An unbidden laugh slipped out of me, and she softened at the sound. Her eyes traced the lines of my face with an unfamiliar emotion behind them. It was a sort of fondness, an admiration.
“I love it when you laugh. You never laugh. Or smile. Has anyone ever told you you have nice teeth?”
“Wouldn’t you know—that’s the first thing anyone says about me,” I teased.
With a laugh of her own, she tried to bump me with her hip, but because she was drunk, she just sort of fell right into me. For the second time in ten minutes, Olivia’s body was flush against mine.
But this time it wasn’t just the sweet scent of her that I noticed. It was the length of her dark lashes, the endless depth of her eyes. It was that smart little nose and the valley that connected it to her lips. Those lips were full and wide, with a bow so deep and sharp, it looked like it’d been carved there by a sculptor. I could have counted the smattering of freckles on her cheeks or the creases in those plump, rosy lips, which parted just a little. Just enough for me to capture one if I tried.
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Olivia Brent has one summer to save the dairy farm she just inherited.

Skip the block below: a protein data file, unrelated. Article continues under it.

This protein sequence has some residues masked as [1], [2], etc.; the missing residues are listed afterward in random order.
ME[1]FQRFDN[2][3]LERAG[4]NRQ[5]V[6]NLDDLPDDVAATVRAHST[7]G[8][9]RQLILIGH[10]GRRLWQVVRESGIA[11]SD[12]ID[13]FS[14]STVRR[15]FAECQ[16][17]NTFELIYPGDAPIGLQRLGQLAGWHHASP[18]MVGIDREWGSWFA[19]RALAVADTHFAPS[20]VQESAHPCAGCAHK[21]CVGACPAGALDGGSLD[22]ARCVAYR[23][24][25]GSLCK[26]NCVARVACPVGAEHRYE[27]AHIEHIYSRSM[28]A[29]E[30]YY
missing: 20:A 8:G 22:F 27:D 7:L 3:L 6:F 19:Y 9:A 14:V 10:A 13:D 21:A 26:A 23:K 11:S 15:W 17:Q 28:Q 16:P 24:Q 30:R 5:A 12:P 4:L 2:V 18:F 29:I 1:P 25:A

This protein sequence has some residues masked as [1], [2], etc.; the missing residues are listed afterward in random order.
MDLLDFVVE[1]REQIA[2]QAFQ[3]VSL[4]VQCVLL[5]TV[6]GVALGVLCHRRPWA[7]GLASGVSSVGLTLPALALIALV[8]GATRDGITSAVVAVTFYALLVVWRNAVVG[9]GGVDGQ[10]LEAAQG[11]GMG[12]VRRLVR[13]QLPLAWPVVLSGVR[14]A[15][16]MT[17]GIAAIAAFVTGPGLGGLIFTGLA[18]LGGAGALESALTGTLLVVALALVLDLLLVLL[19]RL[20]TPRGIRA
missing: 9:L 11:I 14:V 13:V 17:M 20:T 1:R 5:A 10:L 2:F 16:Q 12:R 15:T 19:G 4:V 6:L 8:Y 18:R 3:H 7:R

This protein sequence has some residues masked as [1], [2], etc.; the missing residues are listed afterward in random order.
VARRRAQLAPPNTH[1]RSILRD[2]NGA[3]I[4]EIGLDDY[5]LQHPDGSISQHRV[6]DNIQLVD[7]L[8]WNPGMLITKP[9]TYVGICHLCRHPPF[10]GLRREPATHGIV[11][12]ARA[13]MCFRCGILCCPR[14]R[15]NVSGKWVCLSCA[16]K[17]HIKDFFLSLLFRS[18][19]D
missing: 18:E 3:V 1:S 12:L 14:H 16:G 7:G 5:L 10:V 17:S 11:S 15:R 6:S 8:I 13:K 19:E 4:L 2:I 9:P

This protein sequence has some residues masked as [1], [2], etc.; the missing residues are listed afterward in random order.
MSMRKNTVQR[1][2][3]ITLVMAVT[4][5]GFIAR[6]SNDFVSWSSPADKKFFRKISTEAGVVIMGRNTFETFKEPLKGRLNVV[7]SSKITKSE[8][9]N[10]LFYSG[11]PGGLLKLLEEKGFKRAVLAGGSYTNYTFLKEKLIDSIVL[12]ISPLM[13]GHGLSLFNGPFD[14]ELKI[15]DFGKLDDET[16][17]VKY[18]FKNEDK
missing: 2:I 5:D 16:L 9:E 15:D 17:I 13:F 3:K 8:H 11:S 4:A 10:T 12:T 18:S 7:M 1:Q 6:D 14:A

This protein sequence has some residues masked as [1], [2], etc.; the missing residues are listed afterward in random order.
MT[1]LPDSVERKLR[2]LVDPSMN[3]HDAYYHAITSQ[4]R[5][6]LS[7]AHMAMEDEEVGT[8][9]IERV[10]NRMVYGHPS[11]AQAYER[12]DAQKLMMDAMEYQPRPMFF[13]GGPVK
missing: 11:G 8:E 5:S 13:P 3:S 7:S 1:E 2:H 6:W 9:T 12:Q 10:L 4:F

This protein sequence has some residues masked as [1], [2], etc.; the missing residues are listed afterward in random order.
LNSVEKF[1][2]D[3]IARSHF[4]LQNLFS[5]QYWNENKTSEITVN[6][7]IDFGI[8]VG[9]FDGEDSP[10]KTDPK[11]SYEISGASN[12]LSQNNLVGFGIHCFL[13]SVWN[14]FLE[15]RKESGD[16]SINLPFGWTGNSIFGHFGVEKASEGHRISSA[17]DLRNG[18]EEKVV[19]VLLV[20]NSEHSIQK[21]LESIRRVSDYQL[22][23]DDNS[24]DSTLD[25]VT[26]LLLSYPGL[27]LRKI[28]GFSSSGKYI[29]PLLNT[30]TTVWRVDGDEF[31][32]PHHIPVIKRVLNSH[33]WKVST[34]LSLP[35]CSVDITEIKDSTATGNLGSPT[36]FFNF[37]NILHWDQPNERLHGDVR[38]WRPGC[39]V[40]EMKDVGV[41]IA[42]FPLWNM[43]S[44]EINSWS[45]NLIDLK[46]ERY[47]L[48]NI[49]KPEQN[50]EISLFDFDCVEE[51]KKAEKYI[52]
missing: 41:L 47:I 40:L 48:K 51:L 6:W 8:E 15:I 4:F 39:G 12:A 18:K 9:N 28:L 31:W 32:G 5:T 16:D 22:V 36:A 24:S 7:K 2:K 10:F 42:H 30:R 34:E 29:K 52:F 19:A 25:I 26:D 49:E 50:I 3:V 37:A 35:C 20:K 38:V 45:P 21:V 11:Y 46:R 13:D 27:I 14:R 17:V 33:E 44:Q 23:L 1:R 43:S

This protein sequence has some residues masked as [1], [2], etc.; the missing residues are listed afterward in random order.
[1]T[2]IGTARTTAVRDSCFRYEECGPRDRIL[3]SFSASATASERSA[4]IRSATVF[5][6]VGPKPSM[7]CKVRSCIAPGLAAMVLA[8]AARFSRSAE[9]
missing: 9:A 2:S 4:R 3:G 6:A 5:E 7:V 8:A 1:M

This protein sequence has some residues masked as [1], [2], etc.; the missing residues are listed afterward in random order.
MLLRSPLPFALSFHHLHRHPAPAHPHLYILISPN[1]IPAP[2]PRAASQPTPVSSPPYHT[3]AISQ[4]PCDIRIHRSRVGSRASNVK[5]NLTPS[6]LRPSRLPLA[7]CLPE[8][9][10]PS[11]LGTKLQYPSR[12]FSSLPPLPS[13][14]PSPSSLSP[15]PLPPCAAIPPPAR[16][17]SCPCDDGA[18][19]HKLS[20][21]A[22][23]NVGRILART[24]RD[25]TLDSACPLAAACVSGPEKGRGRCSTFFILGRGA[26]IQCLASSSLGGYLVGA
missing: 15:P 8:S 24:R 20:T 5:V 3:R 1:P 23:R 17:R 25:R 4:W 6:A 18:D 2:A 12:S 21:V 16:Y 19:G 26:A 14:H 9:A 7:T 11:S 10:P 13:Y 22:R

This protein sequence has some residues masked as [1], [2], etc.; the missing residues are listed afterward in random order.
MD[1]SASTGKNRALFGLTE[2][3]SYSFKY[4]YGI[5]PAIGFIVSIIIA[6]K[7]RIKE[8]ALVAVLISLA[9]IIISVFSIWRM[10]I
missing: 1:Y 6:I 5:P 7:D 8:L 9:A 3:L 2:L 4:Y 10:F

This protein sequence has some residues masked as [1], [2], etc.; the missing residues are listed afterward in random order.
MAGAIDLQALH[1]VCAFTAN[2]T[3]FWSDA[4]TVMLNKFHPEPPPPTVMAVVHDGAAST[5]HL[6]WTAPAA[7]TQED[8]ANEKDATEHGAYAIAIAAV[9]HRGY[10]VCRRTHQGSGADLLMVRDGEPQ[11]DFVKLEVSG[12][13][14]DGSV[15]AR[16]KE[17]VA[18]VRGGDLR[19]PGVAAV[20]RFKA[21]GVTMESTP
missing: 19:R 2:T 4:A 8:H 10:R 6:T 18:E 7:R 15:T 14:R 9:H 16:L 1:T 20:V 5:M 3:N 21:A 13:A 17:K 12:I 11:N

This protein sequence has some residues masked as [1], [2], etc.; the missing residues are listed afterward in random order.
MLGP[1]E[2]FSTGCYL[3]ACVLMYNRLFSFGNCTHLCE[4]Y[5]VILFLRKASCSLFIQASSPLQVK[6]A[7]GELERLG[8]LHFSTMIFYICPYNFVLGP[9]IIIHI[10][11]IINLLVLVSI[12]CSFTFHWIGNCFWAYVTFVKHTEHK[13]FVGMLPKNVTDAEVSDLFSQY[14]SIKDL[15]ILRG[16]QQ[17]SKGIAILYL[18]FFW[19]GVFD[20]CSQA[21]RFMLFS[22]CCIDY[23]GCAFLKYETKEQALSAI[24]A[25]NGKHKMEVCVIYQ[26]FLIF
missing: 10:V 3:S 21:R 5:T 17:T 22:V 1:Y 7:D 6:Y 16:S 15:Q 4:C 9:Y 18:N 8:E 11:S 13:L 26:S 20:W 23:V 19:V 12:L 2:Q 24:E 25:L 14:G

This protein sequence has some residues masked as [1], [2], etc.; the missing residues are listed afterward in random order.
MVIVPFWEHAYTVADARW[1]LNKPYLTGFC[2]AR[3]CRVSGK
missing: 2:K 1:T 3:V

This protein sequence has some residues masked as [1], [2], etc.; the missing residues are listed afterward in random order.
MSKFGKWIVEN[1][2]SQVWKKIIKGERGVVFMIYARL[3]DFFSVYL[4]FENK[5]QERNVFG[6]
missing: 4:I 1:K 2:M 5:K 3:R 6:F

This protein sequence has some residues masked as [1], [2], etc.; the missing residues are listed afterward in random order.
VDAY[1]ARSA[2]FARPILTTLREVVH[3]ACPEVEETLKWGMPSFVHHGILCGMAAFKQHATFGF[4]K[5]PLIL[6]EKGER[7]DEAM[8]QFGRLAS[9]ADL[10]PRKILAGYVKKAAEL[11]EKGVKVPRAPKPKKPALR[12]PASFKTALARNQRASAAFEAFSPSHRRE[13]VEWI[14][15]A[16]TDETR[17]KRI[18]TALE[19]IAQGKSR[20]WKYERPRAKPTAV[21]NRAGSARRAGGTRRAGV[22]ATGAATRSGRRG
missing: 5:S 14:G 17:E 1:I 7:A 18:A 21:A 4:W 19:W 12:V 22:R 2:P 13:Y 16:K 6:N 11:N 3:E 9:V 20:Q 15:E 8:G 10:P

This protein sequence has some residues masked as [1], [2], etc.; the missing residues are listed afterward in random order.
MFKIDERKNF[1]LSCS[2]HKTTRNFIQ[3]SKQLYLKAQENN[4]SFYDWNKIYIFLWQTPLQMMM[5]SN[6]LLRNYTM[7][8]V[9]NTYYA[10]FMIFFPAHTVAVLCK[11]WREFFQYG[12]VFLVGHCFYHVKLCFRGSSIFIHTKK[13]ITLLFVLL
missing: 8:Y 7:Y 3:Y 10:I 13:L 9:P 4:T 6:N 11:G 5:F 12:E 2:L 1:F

But there’s one problem, and it’s not her lactose intolerance.
The brooding farmhand has inherited exactly fifty percent of Brent Farm, and he’s so convinced the city girl can’t work the land, he bets she can’t save it in a summer.
Determined to prove him wrong, Olivia accepts what might be the dumbest wager of her life.
His strategy to win seems simple: follow her around, shirtlessly distracting her between bouts of relentless taunting. And it’s effective—if his dark eyes and rare smiles aren’t enough to sidetrack her, the sweaty, rolling topography of the manbeast’s body would do the trick.
What they don’t know: they’ll have to weather more than each other.
Mysterious circumstances throw the farm into disarray, and with the dairy farm in danger, Olivia and Jake have to work together. But when they do, there’s more to fear than either of them imagined.
Because now their hearts are on the line, and the farm won’t be the only casualty if they fail.